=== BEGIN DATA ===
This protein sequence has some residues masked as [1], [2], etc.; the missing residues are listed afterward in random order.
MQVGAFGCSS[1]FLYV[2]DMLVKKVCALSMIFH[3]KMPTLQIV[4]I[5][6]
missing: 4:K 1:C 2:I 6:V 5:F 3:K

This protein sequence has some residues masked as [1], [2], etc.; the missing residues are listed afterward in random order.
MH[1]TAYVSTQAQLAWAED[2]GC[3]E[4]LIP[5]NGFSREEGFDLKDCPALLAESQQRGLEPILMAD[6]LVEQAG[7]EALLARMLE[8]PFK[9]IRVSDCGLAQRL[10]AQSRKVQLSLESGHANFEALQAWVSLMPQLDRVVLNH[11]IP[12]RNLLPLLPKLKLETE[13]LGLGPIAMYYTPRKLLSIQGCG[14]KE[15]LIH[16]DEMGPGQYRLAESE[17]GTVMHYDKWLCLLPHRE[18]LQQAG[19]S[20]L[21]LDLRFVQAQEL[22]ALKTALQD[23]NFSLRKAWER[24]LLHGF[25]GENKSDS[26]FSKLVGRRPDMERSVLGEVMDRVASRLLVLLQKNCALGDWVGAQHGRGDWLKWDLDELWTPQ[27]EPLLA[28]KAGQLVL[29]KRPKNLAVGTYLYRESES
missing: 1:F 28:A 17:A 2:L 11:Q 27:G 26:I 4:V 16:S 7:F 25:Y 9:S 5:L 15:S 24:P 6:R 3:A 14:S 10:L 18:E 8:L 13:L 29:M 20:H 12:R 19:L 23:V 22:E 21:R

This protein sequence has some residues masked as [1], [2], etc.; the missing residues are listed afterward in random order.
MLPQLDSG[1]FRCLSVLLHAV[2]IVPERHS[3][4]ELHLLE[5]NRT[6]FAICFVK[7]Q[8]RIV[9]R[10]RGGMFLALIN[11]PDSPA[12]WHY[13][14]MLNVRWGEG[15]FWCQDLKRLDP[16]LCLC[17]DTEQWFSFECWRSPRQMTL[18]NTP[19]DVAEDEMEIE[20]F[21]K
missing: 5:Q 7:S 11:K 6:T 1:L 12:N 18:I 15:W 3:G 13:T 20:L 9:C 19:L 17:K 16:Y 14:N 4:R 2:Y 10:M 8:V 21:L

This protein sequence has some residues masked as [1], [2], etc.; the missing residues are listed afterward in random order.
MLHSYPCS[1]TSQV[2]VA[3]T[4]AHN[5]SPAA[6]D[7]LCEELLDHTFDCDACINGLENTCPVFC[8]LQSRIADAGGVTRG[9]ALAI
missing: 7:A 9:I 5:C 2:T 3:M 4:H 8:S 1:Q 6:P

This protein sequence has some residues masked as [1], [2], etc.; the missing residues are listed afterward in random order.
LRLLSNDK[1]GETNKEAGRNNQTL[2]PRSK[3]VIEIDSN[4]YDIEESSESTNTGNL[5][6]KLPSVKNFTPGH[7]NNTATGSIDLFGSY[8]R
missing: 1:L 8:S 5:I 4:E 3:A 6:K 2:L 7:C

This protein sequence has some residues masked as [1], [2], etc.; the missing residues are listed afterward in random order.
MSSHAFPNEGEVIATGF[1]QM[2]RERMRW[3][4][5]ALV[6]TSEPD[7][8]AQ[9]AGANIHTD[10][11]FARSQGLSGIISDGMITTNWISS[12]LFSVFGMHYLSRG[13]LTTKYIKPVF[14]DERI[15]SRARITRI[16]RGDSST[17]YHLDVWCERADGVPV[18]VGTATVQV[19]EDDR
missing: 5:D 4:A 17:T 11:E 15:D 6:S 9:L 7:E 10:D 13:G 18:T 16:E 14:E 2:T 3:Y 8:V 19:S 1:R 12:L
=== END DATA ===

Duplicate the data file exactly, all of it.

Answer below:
This protein sequence has some residues masked as [1], [2], etc.; the missing residues are listed afterward in random order.
MQVGAFGCSS[1]FLYV[2]DMLVKKVCALSMIFH[3]KMPTLQIV[4]I[5][6]
missing: 4:K 1:C 2:I 6:V 5:F 3:K

This protein sequence has some residues masked as [1], [2], etc.; the missing residues are listed afterward in random order.
MH[1]TAYVSTQAQLAWAED[2]GC[3]E[4]LIP[5]NGFSREEGFDLKDCPALLAESQQRGLEPILMAD[6]LVEQAG[7]EALLARMLE[8]PFK[9]IRVSDCGLAQRL[10]AQSRKVQLSLESGHANFEALQAWVSLMPQLDRVVLNH[11]IP[12]RNLLPLLPKLKLETE[13]LGLGPIAMYYTPRKLLSIQGCG[14]KE[15]LIH[16]DEMGPGQYRLAESE[17]GTVMHYDKWLCLLPHRE[18]LQQAG[19]S[20]L[21]LDLRFVQAQEL[22]ALKTALQD[23]NFSLRKAWER[24]LLHGF[25]GENKSDS[26]FSKLVGRRPDMERSVLGEVMDRVASRLLVLLQKNCALGDWVGAQHGRGDWLKWDLDELWTPQ[27]EPLLA[28]KAGQLVL[29]KRPKNLAVGTYLYRESES
missing: 1:F 28:A 17:A 2:L 11:Q 27:G 26:I 4:V 16:S 7:F 25:Y 9:S 5:L 15:S 24:P 6:R 3:A 14:S 10:L 18:E 8:L 13:L 29:M 20:H 12:R 19:L 23:V 22:E 21:R

This protein sequence has some residues masked as [1], [2], etc.; the missing residues are listed afterward in random order.
MLPQLDSG[1]FRCLSVLLHAV[2]IVPERHS[3][4]ELHLLE[5]NRT[6]FAICFVK[7]Q[8]RIV[9]R[10]RGGMFLALIN[11]PDSPA[12]WHY[13][14]MLNVRWGEG[15]FWCQDLKRLDP[16]LCLC[17]DTEQWFSFECWRSPRQMTL[18]NTP[19]DVAEDEMEIE[20]F[21]K
missing: 5:Q 7:S 11:K 6:T 1:L 12:N 18:I 15:W 3:G 13:T 20:L 9:C 19:L 17:K 16:Y 14:N 4:R 2:Y 10:M 8:V 21:L

This protein sequence has some residues masked as [1], [2], etc.; the missing residues are listed afterward in random order.
MLHSYPCS[1]TSQV[2]VA[3]T[4]AHN[5]SPAA[6]D[7]LCEELLDHTFDCDACINGLENTCPVFC[8]LQSRIADAGGVTRG[9]ALAI
missing: 7:A 9:I 5:C 2:T 3:M 4:H 8:S 1:Q 6:P

This protein sequence has some residues masked as [1], [2], etc.; the missing residues are listed afterward in random order.
LRLLSNDK[1]GETNKEAGRNNQTL[2]PRSK[3]VIEIDSN[4]YDIEESSESTNTGNL[5][6]KLPSVKNFTPGH[7]NNTATGSIDLFGSY[8]R
missing: 1:L 8:S 5:I 4:E 3:A 6:K 2:L 7:C

This protein sequence has some residues masked as [1], [2], etc.; the missing residues are listed afterward in random order.
MSSHAFPNEGEVIATGF[1]QM[2]RERMRW[3][4][5]ALV[6]TSEPD[7][8]AQ[9]AGANIHTD[10][11]FARSQGLSGIISDGMITTNWISS[12]LFSVFGMHYLSRG[13]LTTKYIKPVF[14]DERI[15]SRARITRI[16]RGDSST[17]YHLDVWCERADGVPV[18]VGTATVQV[19]EDDR
missing: 5:D 4:A 17:T 11:E 15:D 6:S 9:L 7:E 10:D 13:G 18:T 16:E 14:E 2:T 3:Y 8:V 19:S 1:R 12:L